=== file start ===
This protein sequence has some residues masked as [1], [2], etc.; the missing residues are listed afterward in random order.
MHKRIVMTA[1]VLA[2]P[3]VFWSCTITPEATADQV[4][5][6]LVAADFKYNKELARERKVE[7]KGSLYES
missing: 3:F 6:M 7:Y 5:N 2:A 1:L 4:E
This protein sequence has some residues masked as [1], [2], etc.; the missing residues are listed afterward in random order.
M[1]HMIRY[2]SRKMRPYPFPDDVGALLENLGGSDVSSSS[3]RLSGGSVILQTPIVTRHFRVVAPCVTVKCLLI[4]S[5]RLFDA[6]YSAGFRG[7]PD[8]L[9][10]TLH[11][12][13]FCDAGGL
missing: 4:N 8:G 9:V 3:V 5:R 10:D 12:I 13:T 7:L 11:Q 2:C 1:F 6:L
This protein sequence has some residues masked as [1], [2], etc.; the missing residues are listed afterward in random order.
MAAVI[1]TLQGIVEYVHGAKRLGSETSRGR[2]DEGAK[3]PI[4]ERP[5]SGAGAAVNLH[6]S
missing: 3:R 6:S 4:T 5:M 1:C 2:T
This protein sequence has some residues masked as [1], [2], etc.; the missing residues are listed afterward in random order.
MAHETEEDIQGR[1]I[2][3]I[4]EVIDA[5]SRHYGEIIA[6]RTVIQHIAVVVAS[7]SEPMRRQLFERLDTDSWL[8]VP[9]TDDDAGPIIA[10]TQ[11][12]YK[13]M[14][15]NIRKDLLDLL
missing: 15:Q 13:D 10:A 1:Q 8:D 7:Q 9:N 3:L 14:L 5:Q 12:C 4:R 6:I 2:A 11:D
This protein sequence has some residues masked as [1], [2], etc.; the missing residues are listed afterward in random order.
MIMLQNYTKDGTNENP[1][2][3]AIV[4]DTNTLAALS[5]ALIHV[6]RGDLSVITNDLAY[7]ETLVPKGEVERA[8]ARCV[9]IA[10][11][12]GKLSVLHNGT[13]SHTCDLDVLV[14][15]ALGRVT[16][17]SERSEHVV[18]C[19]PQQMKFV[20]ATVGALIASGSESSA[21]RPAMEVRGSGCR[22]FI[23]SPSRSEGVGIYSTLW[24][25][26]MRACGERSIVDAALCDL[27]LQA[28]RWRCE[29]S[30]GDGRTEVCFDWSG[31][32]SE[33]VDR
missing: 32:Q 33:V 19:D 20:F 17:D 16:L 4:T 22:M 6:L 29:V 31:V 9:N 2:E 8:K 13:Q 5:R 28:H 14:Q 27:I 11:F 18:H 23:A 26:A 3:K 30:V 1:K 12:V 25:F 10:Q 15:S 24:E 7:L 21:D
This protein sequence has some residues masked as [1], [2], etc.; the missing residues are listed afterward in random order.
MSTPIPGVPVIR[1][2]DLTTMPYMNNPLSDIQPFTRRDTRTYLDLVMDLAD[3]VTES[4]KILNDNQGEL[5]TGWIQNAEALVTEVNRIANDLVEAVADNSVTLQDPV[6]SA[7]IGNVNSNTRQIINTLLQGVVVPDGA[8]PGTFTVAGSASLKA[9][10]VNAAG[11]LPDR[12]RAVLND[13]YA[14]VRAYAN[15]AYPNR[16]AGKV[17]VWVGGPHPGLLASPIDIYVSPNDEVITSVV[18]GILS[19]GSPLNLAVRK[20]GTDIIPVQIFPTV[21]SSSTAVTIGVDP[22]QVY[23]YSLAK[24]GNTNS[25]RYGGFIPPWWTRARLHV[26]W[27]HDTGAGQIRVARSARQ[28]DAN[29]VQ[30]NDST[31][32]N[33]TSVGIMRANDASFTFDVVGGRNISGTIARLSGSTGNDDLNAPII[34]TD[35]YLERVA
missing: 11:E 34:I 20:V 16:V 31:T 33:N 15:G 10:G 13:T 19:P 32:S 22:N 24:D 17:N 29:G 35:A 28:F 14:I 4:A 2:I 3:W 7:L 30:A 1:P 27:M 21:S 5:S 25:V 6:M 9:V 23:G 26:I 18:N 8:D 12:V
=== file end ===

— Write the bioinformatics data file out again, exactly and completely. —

This protein sequence has some residues masked as [1], [2], etc.; the missing residues are listed afterward in random order.
MHKRIVMTA[1]VLA[2]P[3]VFWSCTITPEATADQV[4][5][6]LVAADFKYNKELARERKVE[7]KGSLYES
missing: 3:F 6:M 7:Y 5:N 2:A 1:L 4:E
This protein sequence has some residues masked as [1], [2], etc.; the missing residues are listed afterward in random order.
M[1]HMIRY[2]SRKMRPYPFPDDVGALLENLGGSDVSSSS[3]RLSGGSVILQTPIVTRHFRVVAPCVTVKCLLI[4]S[5]RLFDA[6]YSAGFRG[7]PD[8]L[9][10]TLH[11][12][13]FCDAGGL
missing: 4:N 8:G 9:V 3:V 5:R 10:D 12:I 13:T 7:L 11:Q 2:C 1:F 6:L
This protein sequence has some residues masked as [1], [2], etc.; the missing residues are listed afterward in random order.
MAAVI[1]TLQGIVEYVHGAKRLGSETSRGR[2]DEGAK[3]PI[4]ERP[5]SGAGAAVNLH[6]S
missing: 3:R 6:S 4:T 5:M 1:C 2:T
This protein sequence has some residues masked as [1], [2], etc.; the missing residues are listed afterward in random order.
MAHETEEDIQGR[1]I[2][3]I[4]EVIDA[5]SRHYGEIIA[6]RTVIQHIAVVVAS[7]SEPMRRQLFERLDTDSWL[8]VP[9]TDDDAGPIIA[10]TQ[11][12]YK[13]M[14][15]NIRKDLLDLL
missing: 15:Q 13:D 10:A 1:Q 8:D 7:Q 9:N 3:L 14:L 5:Q 12:C 4:R 6:I 2:A 11:D
This protein sequence has some residues masked as [1], [2], etc.; the missing residues are listed afterward in random order.
MIMLQNYTKDGTNENP[1][2][3]AIV[4]DTNTLAALS[5]ALIHV[6]RGDLSVITNDLAY[7]ETLVPKGEVERA[8]ARCV[9]IA[10][11][12]GKLSVLHNGT[13]SHTCDLDVLV[14][15]ALGRVT[16][17]SERSEHVV[18]C[19]PQQMKFV[20]ATVGALIASGSESSA[21]RPAMEVRGSGCR[22]FI[23]SPSRSEGVGIYSTLW[24][25][26]MRACGERSIVDAALCDL[27]LQA[28]RWRCE[29]S[30]GDGRTEVCFDWSG[31][32]SE[33]VDR
missing: 32:Q 33:V 19:D 20:F 17:D 16:L 4:T 22:M 6:L 29:V 31:V 9:N 2:E 8:K 13:Q 5:R 28:H 14:Q 27:I 11:F 18:H 23:A 26:A 3:K 30:V 1:K 12:V 25:F 10:Q 15:S 24:E 7:L 21:D
This protein sequence has some residues masked as [1], [2], etc.; the missing residues are listed afterward in random order.
MSTPIPGVPVIR[1][2]DLTTMPYMNNPLSDIQPFTRRDTRTYLDLVMDLAD[3]VTES[4]KILNDNQGEL[5]TGWIQNAEALVTEVNRIANDLVEAVADNSVTLQDPV[6]SA[7]IGNVNSNTRQIINTLLQGVVVPDGA[8]PGTFTVAGSASLKA[9][10]VNAAG[11]LPDR[12]RAVLND[13]YA[14]VRAYAN[15]AYPNR[16]AGKV[17]VWVGGPHPGLLASPIDIYVSPNDEVITSVV[18]GILS[19]GSPLNLAVRK[20]GTDIIPVQIFPTV[21]SSSTAVTIGVDP[22]QVY[23]YSLAK[24]GNTNS[25]RYGGFIPPWWTRARLHV[26]W[27]HDTGAGQIRVARSARQ[28]DAN[29]VQ[30]NDST[31][32]N[33]TSVGIMRANDASFTFDVVGGRNISGTIARLSGSTGNDDLNAPII[34]TD[35]YLERVA
missing: 11:E 34:I 20:V 16:V 31:T 33:N 15:G 10:G 13:T 19:P 32:S 22:N 24:D 17:N 29:G 35:A 28:F 14:I 4:A 2:I 3:W 7:L 30:A 1:P 27:M 21:S 5:S 25:V 6:M 9:V 23:G 26:I 18:N 8:D 12:V